Eating meals communally helps contribute to socialization.  It provides an opportunity for residents to meet other people in their cohort and to make new friends and relationships.  It gives them a place to visit with their friends, their family, and, in general, provide sensory stimulation.  All those things are part of the psychological support that nursing homes provide.


COVID-19’s Impact on Nursing Home Residents

What’s happening now with COVID-19 in nursing homes is a lot of this has changed, and this isn’t just a United States phenomenon, but something we’re seeing around the world where there are nursing homes and vulnerable populations.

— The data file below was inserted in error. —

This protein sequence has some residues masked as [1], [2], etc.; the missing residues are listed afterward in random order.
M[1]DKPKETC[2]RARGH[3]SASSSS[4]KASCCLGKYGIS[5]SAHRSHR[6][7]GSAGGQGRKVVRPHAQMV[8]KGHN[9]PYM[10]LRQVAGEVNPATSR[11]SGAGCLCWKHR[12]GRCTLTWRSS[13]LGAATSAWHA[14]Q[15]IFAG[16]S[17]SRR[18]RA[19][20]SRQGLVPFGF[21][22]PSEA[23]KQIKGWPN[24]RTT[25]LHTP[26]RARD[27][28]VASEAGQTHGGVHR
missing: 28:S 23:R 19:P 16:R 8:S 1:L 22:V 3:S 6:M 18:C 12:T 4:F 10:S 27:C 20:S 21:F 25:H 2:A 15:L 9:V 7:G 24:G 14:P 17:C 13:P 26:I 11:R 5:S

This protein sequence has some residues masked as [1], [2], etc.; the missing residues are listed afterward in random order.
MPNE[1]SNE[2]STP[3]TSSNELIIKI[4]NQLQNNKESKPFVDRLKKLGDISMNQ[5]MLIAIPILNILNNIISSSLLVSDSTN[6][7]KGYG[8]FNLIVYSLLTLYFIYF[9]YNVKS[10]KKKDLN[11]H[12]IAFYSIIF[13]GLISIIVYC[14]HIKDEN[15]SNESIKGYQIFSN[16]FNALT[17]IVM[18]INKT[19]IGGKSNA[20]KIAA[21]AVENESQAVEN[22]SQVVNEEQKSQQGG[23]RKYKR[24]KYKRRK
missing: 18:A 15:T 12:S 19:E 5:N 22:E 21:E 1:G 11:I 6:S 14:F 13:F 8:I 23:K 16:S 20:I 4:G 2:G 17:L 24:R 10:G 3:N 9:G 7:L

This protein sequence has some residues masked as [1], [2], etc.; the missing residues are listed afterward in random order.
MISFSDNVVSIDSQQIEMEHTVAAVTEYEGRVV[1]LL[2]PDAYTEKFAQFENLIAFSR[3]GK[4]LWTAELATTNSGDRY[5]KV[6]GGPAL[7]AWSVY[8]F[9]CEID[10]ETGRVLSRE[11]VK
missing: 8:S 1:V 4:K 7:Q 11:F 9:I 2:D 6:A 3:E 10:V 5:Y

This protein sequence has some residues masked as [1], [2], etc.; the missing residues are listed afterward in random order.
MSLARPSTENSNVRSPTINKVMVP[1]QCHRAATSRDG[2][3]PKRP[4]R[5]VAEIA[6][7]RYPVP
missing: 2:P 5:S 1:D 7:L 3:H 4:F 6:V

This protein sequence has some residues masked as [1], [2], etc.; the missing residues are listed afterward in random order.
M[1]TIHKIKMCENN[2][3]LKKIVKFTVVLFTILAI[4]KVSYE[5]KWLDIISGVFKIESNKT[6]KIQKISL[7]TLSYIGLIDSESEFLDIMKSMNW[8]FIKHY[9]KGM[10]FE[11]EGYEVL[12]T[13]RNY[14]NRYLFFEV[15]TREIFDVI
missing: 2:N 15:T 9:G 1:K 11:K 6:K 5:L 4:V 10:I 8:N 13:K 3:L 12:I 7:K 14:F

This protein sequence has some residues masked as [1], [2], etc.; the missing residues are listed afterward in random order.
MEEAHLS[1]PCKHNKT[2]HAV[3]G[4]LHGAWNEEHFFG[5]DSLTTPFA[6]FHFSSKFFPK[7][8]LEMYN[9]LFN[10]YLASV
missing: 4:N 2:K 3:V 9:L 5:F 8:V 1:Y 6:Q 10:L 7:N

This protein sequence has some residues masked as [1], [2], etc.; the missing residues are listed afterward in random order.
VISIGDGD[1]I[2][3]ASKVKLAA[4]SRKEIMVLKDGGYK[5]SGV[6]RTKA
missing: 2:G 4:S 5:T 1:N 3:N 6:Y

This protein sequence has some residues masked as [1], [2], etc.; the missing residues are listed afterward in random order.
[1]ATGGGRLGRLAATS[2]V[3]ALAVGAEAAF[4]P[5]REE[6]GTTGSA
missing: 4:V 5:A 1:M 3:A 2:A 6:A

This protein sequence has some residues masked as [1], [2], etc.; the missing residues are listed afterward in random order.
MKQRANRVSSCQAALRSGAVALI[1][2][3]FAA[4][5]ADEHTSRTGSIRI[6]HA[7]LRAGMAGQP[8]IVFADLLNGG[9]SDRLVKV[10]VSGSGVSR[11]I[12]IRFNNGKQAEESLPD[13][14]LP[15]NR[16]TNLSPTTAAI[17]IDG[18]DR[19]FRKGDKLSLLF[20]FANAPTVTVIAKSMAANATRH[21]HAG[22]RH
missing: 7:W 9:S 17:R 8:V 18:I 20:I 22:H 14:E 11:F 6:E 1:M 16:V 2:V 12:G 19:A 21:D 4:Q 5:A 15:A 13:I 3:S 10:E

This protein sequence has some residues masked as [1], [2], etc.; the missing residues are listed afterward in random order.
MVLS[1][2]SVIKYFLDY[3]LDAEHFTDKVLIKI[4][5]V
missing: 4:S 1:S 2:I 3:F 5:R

The impact for COVID-19 has decreased meaningful socialization for the residents and in the activities of their existence.  Therefore, it’s decreased the stimulation.  The downside of that is it has increased mental health issues.  Things like depression and anxiety are much, much greater now in our nursing home residents than they were before the epidemic.  We even see a worsening of the dementia for a variety of reasons.

Ultimately, the end result is a failure to thrive of the resident that could result in their giving up – or be a contributing factor to their giving up – and seeing an indirect death rate as a result of COVID-19 versus the direct death rate that you hear about on the news from the virus directly infecting various systems in their body.


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Social Isolation vs. Loneliness